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Looking at the monochromatic screen, I was thrilled.
For weeks I had stumbled around the PC laptop my mom was supposed to be using to work from home. She never used it that often – mostly to check her PROFS mail on the weekends. I was okay with her inattentiveness to her tools – I’d found a new adventure.
I was online.
The last time I had used a computer, I was in junior high school. I loved the Apple IIe. During the lunch hours when we were lucky enough to get our names at the top of the reservation list we’d play a pirated version of “Conan: Hall of Volta” in all of its glowing green goodness for 40 minutes at stretch.
When I wasn’t playing Conan during lunch hours, I was logging time after school. I got good enough with the Apple that I wrote a few programs for it, including a basic tax preparation program that printed everything out in the proper places on the tractor-feed government forms.
Before the Apple IIe, I spent my weekends programming games on my TI-99/4A. My parents could barely afford the computer, never mind the pricey peripherals like the tape drive. I’d spend hours typing in the pokes and peeks necessary to play a game of dice or poker. When it came time to shut-down the computer and put it away on Sunday night, the lack of permanent storage meant that all of my hard work was lost as the machine was unplugged. Sunday nights were a tough pill to swallow.
Despite my early interest, I didn’t touch a computer all through high school and university. I had discovered girls and cars and a myriad of other things that kept me distracted. Even as my university classmates discovered word processing in the early 90′s, I wrote out my papers and essays out in longhand.
When we moved to Toronto, I had very little to keep me occupied. Remembering my earlier obsession with computers, I asked my mom if I could use her work laptop to play around on. I have no idea why she agreed to it, but she let me use it. This was the first computer I worked on that had a disk drive. I remember thinking how marvelous it was that I could save my work and turn off the computer anytime I wanted to.
None of the commands I remembered from my Apple days worked on the DOS-based PC. Digging up the manual, I quickly figured out how to navigate the file space. After a few weeks, I’d figured out where things were stored, how to execute programs and the like. I didn’t understand what some of the programs did.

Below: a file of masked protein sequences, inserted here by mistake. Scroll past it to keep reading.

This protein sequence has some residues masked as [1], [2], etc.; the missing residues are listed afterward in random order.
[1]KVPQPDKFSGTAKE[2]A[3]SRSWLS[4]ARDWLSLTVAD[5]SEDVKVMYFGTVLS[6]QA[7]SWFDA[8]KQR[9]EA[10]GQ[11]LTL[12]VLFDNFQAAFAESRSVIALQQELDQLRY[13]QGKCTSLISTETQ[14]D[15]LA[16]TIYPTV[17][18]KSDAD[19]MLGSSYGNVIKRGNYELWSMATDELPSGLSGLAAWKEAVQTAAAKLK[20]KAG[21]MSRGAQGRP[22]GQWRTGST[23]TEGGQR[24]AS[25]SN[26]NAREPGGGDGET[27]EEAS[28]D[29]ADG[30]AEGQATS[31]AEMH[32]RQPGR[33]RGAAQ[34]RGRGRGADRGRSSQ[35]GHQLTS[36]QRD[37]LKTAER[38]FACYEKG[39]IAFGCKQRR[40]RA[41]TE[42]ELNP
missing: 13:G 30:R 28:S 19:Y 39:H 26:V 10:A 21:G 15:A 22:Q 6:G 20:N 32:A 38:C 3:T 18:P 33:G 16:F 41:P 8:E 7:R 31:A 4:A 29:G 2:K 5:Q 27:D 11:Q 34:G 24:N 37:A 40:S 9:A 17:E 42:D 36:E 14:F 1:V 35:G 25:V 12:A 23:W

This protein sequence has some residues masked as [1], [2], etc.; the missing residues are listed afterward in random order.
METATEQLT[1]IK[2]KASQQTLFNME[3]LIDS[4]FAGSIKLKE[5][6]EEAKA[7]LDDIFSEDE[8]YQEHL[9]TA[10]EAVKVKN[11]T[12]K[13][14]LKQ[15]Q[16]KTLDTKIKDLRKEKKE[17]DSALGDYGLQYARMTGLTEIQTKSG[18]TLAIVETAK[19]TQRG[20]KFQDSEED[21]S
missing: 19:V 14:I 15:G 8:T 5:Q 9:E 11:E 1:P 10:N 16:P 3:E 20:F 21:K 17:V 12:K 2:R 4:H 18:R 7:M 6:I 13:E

For instance, I found a program that I could use to dial the telephone. It was a weird application. If I didn’t manually pick up the handset quickly after I dialed the line with the laptop, it would start screetching weird fax noises across the line – and I certainly hadn’t been trying to fax anything.
It took me a few weeks to realize that I was playing with the computer modem and terminal software. Not that knowing this helped me any, I didn’t have any remote systems to connect to.
This posed a bit of a roadblock to me. I didn’t have any real applications to play with and I didn’t have any remote system telephone numbers to connect to. The computer was essentially useless in its current form.
Soon enough I came across a list of BBS telephone numbers in a local computer newspaper.
I took me a few tries to find a working number to connect to and after some trial and error, and the unforgettable mating shriek of one modem connecting to another, there it was..blinking at me, challenging me to make the next move.
I had discovered “being online” and instantly, I was addicted.
I spent hours exploring bulletin board systems. I learned how to take full advantage of them – downloading files, chatting on the forums, reading ascii newsletters on dozens of subjects. And when that grew old, I figured out how to get more access than I was supposed to get. My specialty was guessing the passwords of other users and administrators and using their privileges to play with things I wasn’t supposed to be playing with.
Most people (including my present-day-self) use easily guessable passwords. It doesn’t take much to find an easy target. Username “vanhalen” probably uses an album or band member name as their password. Back then, it was also pretty easy to find a system that used default passwords for key administrator accounts. Not much has changed I guess.
I quickly realized that to get the level of access that I really wanted, I’d need to run my own system. Soon enough I had configured a small BBS that ran on my mom’s laptop on weekends and evenings. I quickly grew out of that and moved the BBS to a dedicated system.
This was all pre-internet. The internet existed, but we could only talk about it in abstract terms – similar to how kids talk about space travel or adults talk about winning the lottery. We knew what it was, sort of, but it was kind of mind-blowing and not all that comprehensible and none of us had used it.
The BBS grew like a weed. I gathered hundreds of regular callers per day and linked it into all the important messaging networks of the day. I’ll never forget the amount of learning I was doing. Every day, I discovered something new about the digital world of internetworked computing. It was awesome.
Before long, I got a real job working for a company that ran a BBS. And shortly after that, the BBS company turned into an Internet company. And shortly after that, the Internet company bought a small website called “Tucows”.
It was 1994.
Since then, we’ve changed businesses a whole bunch of times. We were an ISP, a CDN, a Linux company, a Music company, a domain registrar, a wholesale domain registrar, and much more. Often times, we the first doing what we were doing. More often than not, we were the largest and best at doing what we where doing.
The last 15 years with Tucows has been quite ride, but in many ways, I feel like we’re just beginning our journey. I know I’m just beginning mine.